Watchdog Agency Says TARP Overpaid $78 Billion for Bank Assets

By Don Miller
Associate Editor
Money Morning

The watchdog agency overseeing the Troubled Asset Relief Program (TARP) said Friday that the Treasury Department paid banks $78 billion more for assets than they were worth.

The Congressional Oversight Panel said the Treasury dispersed $254 billion for capital purchases of bank assets worth about $176 billion under the TARP program.

"The loss estimate is conservative," said House Financial Services Committee member Rep. Alan Grayson, (F-Fla.). "It could turn out that those assets in the end are worthless."

The $700 billion TARP program has been under scrutiny since it began in October because of a general lack of understanding of how the program is being run and where the money is going.

The congressional report is the latest in a series of revelations about the taxpayer-provided bailout money. An ongoing investigation by Money Morning has detailed how banks have used the first $350 billion: They've used the capital to finance investments in other banks and to pay bonuses to executives. Then they audaciously refused to say where the money went, or how it was used, Money Morning has shown.

The Congressional Oversight Committee detailed what the Treasury has spent so far in the TARP program.  In addition to the $194.2 billion spent on direct equity investments in banks, $40 billion funded a program to shore up American International Group, Inc. (AIG), $52.5 billion was set aside to stabilize Citigroup, Inc. (C) and Bank of America Corp. (BAC), and $20.8 billion was earmarked for Detroit automakers.

Neil Barofsky, TARP's special inspector general, said in congressional testimony Thursday that he will ask companies to detail their planned use of the funds, including how they will comply with executive compensation rules. He will also ask the companies to document how the funds were used and to give the inspector general's office accuracy certifications, Forbes reported.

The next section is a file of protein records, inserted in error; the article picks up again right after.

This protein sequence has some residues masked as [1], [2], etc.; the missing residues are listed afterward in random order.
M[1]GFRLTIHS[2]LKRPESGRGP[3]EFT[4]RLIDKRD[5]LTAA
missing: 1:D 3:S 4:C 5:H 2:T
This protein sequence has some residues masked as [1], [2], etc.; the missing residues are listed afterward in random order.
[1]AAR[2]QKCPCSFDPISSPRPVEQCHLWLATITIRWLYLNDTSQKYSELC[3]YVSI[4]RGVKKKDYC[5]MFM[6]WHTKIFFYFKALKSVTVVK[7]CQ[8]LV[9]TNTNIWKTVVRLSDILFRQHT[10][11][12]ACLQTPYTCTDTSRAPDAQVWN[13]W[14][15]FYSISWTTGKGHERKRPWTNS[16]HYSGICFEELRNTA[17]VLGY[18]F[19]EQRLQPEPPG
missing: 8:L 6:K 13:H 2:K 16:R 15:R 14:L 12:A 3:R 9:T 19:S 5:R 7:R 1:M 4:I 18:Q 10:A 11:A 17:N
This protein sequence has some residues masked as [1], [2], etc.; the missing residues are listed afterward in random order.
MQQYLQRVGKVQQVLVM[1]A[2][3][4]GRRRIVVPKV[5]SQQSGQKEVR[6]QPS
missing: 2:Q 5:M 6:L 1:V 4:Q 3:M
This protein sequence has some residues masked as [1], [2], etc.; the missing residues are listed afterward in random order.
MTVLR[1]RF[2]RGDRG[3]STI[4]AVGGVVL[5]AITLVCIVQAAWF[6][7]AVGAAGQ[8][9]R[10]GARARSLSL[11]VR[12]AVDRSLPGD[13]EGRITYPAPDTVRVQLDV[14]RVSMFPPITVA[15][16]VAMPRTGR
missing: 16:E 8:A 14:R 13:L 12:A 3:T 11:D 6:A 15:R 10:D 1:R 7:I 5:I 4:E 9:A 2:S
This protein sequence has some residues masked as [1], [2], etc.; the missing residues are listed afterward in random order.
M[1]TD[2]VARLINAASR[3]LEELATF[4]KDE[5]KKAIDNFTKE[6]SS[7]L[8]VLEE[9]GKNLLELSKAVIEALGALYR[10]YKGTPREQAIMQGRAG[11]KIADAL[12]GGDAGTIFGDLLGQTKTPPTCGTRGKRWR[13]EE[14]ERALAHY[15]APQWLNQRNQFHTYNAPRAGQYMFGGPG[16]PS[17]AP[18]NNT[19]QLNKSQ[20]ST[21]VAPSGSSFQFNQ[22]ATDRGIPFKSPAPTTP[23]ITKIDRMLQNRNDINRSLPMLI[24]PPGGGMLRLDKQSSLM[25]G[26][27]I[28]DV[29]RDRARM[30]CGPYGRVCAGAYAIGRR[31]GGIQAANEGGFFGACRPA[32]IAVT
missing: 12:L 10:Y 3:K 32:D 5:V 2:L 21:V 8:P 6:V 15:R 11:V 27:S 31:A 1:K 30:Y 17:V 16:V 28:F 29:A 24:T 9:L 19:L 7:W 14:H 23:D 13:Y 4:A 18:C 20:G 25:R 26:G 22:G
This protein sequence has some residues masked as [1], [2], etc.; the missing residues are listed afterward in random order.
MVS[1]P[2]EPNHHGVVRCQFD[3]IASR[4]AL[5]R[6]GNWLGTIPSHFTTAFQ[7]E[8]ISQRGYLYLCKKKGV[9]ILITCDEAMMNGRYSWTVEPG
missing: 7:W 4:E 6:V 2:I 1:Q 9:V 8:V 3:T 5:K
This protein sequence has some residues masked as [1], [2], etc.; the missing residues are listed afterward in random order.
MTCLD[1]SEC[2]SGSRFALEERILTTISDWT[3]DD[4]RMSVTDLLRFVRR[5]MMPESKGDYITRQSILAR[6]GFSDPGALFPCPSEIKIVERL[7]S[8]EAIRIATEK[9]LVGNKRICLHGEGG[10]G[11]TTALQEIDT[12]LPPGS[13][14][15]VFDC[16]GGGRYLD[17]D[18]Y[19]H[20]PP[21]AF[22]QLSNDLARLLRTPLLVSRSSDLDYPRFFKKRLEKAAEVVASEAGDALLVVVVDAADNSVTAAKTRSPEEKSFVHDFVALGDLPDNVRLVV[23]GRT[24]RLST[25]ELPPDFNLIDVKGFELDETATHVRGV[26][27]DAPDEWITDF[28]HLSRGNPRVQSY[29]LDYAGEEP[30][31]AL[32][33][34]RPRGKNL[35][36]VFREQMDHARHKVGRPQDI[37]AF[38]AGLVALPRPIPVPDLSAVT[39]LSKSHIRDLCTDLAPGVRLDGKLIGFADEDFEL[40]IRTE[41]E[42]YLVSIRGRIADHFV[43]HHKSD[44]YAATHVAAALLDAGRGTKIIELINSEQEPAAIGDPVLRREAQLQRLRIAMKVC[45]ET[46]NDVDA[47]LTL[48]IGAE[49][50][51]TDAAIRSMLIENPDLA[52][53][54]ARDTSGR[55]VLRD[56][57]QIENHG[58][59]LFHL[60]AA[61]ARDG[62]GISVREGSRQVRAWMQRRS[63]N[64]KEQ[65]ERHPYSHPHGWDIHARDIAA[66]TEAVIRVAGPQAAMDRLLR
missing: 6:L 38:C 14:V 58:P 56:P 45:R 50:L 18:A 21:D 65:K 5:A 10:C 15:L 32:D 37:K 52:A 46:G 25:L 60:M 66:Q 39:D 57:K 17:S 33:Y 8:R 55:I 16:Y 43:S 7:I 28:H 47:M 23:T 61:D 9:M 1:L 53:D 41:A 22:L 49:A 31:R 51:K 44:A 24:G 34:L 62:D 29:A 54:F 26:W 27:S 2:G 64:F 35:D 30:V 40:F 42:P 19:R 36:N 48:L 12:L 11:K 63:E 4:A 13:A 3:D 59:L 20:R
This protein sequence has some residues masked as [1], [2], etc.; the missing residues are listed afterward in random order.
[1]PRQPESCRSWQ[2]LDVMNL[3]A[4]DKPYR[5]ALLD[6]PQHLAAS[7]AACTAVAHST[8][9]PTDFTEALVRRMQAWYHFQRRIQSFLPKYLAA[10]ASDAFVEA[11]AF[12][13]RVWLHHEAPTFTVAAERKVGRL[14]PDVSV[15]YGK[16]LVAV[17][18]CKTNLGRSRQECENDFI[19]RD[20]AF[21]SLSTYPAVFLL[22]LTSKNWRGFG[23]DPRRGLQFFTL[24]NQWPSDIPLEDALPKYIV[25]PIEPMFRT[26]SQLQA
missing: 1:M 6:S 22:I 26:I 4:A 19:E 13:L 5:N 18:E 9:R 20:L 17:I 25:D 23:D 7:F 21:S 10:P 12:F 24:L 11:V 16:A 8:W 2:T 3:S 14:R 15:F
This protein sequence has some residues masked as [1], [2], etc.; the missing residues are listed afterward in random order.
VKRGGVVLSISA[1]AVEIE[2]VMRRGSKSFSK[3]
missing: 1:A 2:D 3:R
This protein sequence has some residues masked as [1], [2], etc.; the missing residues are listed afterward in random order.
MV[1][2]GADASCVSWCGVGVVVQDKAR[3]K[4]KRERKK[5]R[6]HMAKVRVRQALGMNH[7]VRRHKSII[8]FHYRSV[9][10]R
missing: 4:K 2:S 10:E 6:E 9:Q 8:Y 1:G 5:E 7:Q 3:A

"The most significant failing from a transparency standpoint: Understanding the process and criteria Treasury used to decide who would receive TARP funds and what the recipients have done with the hundreds of billions of dollars that have been invested," Barofsky said.

The public's stake in the nation's banking system continues to mushroom as President Barack Obama's team works to pull the economy out of the deepest recession in at least two generations. TARP, which is part of the $8.5 trillion the government has pledged to stabilize the economy, has guaranteed $350 billion to banks and the auto industry so far, with another $350 billion set to be allocated in coming months.

"Our money - and our economy - are on the line, and we all have a stake in the outcome," Harvard Law School professor Elizabeth Warren told the Senate Banking Committee. Warren heads the five-member congressional oversight panel overseeing TARP.

So far, TARP hasn't succeeded in clearing bad assets from banks' balance sheets, which would allow the companies to lend money and get the economy going again, Gregory Miller, chief economist at Sun Trust Banks Inc. (STI), told Bloomberg News.

"It hasn't cleaned up the asset side of bank balance sheets and it hasn't helped bank uncertainty about bank balance sheets at all," Miller said. "Uncertainty has now overwhelmed economic decision making."

The lack of transparency has put TARP administrators on the defensive.  Neel Kashkari, appointed by the Bush administration to run TARP, on Dec. 5 told the Mortgage Bankers Association that the government isn't "looking for a return tomorrow."

"We are looking to try to stabilize the financial system, get credit flowing again, and over time, we believe that the taxpayers will be protected and have a return on their investment," he said.

Indeed, former Treasury Secretary Paulson, who was succeeded last month by Timothy Geithner, originally promoted TARP as a possible moneymaker.

"This is an investment, not an expenditure, and there is no reason to expect this program will cost taxpayers anything," Paulson said Oct. 20.

News and Related Story Links: